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‘The Parent Game’

Like “The Newlywed Game,” the Chuck Barris production “The Parent Game” consisted of questioning three couples, this time about their children. The parents would score points if their answers matched those of a resident child psychologist. While that’s all fun and good, what the show really delivered was unfortunate contestants digging their own metaphorical graves with stupid answers that embarrassed them in front of a national prime-time television audience.

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‘Three’s a Crowd’

In its original Chuck Barris Productions incarnation, “Three’s a Crowd” bore some similarities to “The Newlywed Game” in that it featured couples answering revealing questions. It became a crowd, per the title, because a third person such as a friend or family member would also get to weigh in on questions. It would get downright contentious (also awkward and cringeworthy), and the show was denounced by such groups as the National Organization for Women and the United Auto Workers’ Union. It was canceled after a few months.

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“Camouflage” was somewhat unrepresentative of Chuck Barris Productions’ game shows in that it didn’t seem like you were watching entire marriages self-destruct before your eyes. A revival of the show from the 1960s, Chuck Barris Productions only had their 1980 version for a single year before it was canceled after 13 episodes. The show’s premise was contestants finding hidden images in a larger picture, which is not exactly the most thrilling concept for a game show.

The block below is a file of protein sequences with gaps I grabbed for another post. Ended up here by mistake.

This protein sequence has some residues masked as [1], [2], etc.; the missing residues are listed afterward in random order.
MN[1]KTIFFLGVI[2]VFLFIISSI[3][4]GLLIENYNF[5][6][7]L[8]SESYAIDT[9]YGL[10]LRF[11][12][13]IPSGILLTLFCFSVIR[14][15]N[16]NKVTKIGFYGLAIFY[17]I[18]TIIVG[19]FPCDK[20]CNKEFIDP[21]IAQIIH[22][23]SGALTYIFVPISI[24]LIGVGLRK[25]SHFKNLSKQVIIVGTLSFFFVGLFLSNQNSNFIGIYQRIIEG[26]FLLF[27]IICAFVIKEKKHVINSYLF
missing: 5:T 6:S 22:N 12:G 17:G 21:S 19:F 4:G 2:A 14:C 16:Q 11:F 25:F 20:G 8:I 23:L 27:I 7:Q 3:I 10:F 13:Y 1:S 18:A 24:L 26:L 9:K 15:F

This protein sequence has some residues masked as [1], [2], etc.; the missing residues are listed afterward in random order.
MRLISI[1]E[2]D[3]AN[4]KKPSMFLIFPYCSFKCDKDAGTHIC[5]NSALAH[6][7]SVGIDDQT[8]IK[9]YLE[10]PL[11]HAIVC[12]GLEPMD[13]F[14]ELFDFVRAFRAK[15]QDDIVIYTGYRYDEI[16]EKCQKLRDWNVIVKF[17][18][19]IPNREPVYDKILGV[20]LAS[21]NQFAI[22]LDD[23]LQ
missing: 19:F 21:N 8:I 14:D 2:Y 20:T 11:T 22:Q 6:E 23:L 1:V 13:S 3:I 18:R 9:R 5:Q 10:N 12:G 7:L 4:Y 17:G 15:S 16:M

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‘The Game Game’

“The Game Game” is noteworthy in that it was the first Chuck Barris Productions game show to get syndicated, but the premise was too muddled to keep viewers watching. Contestants would play along with celebrities (like comedian George Carlin or author Jacqueline Susann) to determine how well they made decisions. It sounds like a total snooze, which probably explains why the show only aired for a year.

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‘How’s Your Mother-In-Law?’

“How’s Your Mother-In-Law?” proved that while the good people from Chuck Barris Productions knew what people’s pain points were, it didn’t always add up to a coherent game show. On this show, contestants answered questions to determine which of the five mothers-in-law assembled onstage was the one they would most like to have. Each mother-in-law was represented by a comedian who did the talking for them. Host Wink Martindale said in later years that the show’s format didn’t make a lot of sense, making its quick cancellation pretty understandable.

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‘Operation: Entertainment’

Chuck Barris co-produced “Operation: Entertainment,” which was a musical comedy variety show intended to appeal to military veterans. The pilot episode featured Louis Armstrong and others featured Flip Wilson, Martha Raye, and the great Aretha Franklin. They got 31 episodes out of it before the final episode on January 24, 1969, which featured a performance by Johnny Cash.

This story was produced and syndicated by MediaFeed.